Jose Mourinho appointment reflects Manchester United’s desperation, not their ambition
Manchester United have shown total disregard for their reputation by appointing Jose Mourinho, a new manager who could drag them into the gutter, writes Desmond Kane.
So the 'Special One’ is suddenly manager of the ‘desperate ones’. For a club who were this week ranked as the world’s most valuable brand in football alongside Real Madrid, there is a degree of poverty about Manchester United’s decision to appoint Jose Mourinho as their new manager.
It is rather fitting that Mourinho, a 53-year-old man-child in his last lamentable public outing at Chelsea, has this morning been paraded holding up a United shirt with a number one on it. The life and times of Jose has always been about looking out for number one rather than the greater good of the club's image.
It is three years since Mourinho said he was a changed man – the 'Happy One” - after being wheeled out as Chelsea manager for a second stint at Stamford Bridge.
We have discovered in the intervening period that he had not changed a lot. He lifted the Premier League and League Cup last year but his tenure quickly descended into farce and chaos as he fell out with players, members of his staff and match officials amid a plethora of heavy fines from the Football Association.
It is fair to say Chelsea did not weep when the ruins of Mourinho’s second spell at the club was brought to a miserable halt, more a sense of relief that it was all over.
Yet United have suddenly invited this one-man wrecking ball into their club. It is a huge risk because if you are a bit unhinged at 23, there is every chance you will still be unreliable at 33, 43 and 53.
Just as a leopard does not change its spots, even if it were aware of them, Mourinho has shown no signs or willingness to alter his character when he alters his colours. There is a lack of self-awareness governing the Portuguese martinet that is as concerning as it is comical and catastrophic.
United’s decision to appoint Mourinho makes little or no sense in trying to reach the palace of wisdom, coming off their FA Cup final win over Crystal Palace. It smacks of a desperate urge to seize instant gratification, and could yet lead to greater problems for the club moving on.
When you are caught between the Devil and the deep blue sea, and do not have a way out of the Van Galling era, why not opt for a real Red Devil? In Mourinho, United have appointed a devilish figure whose recent behaviour, or results it should be noted, are hardly befitting of United’s standards nor traditional attacking style of play.
Of course, Mourinho is a coach with a track record of winning national titles: a whopping eight from Porto, Chelsea, Internazionale and Real Madrid, and American owners seek results no matter the cost. The Glazers' eyes have clearly glazed over after Van Gaal spent £300m to finish fifth. In his first interview as United manager, the stress is put on the need to "win".
Entertainment, of a sort, will be guaranteed since Mourinho won't be boring, even if his playing style is. Cristiano Ronaldo fell out with him due partly over his dour tactics during his three years at Real Madrid when he became as much of a circus act as a coach. This was a bloke who prodded the Barcelona coach Tito Vilanova in the eye during the El Clasico in 2011, and an apology was not immediately forthcoming.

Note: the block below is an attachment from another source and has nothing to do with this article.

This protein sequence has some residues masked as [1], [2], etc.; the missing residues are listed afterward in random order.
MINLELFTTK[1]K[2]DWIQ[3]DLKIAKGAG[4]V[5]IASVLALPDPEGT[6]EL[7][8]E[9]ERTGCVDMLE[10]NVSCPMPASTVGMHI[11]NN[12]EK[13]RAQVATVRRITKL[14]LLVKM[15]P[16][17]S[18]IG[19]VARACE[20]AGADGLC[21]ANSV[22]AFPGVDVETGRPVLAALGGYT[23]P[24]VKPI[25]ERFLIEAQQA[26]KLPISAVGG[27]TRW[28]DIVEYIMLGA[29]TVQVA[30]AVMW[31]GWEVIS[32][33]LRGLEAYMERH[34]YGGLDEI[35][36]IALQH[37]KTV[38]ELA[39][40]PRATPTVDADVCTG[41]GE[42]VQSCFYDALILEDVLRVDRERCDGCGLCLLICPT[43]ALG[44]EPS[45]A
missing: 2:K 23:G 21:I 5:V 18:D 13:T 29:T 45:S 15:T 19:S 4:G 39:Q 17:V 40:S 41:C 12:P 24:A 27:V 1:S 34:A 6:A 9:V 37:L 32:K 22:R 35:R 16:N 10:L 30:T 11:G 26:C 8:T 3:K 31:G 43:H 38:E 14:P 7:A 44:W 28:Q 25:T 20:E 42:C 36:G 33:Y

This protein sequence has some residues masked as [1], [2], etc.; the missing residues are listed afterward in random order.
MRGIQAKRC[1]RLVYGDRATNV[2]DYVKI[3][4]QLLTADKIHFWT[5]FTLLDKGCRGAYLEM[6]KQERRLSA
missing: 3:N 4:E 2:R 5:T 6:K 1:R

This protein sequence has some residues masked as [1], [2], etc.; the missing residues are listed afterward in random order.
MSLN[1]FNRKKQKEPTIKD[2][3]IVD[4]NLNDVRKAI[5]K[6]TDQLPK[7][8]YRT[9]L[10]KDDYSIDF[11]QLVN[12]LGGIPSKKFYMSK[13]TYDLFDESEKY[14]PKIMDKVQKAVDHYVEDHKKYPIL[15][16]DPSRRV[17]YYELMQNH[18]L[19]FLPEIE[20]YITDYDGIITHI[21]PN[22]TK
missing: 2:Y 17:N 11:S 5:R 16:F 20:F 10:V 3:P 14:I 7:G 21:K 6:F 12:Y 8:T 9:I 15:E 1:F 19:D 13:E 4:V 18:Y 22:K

It was a moment that gave United’s greatest son, Bobby Charlton, serious doubts about the manager - concerns that have seemingly been cast aside by United's owners in the new appointment:
"A United manager wouldn’t do that. Mourinho is a really good coach but that’s as far as I would go really. He pontificates too much for my liking. "
The United fans who complained about LVG’s style may soon realise that they have a coach who is equally sterile. Mourinho's success is about solid defensive foundations, not swashbuckling teams.
Chelsea's Portugese Manager Jose Mourinho (L) and Manchester United's Manager Sir Alex FergusonAFP
Of course, a fawning tabloid press love Mourinho, but that is because he's a constant source of pithy soundbites that provide wardrobe size headlines, not because he is worthy of the job of United manager. He is a cheque-book manager best enjoyed by cheque-book journalists for being the gift that keeps on giving.
There is invariably a limited shelf-life with his teams. He somehow managed to turn Chelsea from English champions just over a year ago to a squad of flotsam and jetsam, many of whom reputedly came to despise a coach with an ego larger than Old Trafford. The reason he tends to last only a few years is because he usually becomes of measurably more interest than the club he manages. It is hugely doubtful if he will see out the three-year contract he has signed. He is a name, but where is the long-term project of developing kids like Fergie managed? There is none. The Ferguson legacy feels like three decades ago rather than three years.
Real Madrid's coach Jose Mourinho (L) gestures next to Barcelona's coach Pep Guardiola.Reuters
While Manchester City have appointed a public relations dream in Pep Guardiola, United have landed second prize in Mourinho. By some distance. And in every sense: in terms of style, substance and the damage he could inflict upon the brand that is Manchester United.
He has a record of winning, but at what cost? Chelsea and Real Madrid did not care about a man who would tarnish their reputation - neither institution inspires even the smallest iota of love from any but their own fans, therefore they had nothing to protect. The same cannot be said about a genuine Goliath like United, a club Mourinho admires for its "mystique and romance".
Or rather, it used not to be said about United, who have suddenly joined the group of clubs for whom winning at any cost is all that matters. United’s decision to appoint Mourinho says more about the club’s desperation than its ambition.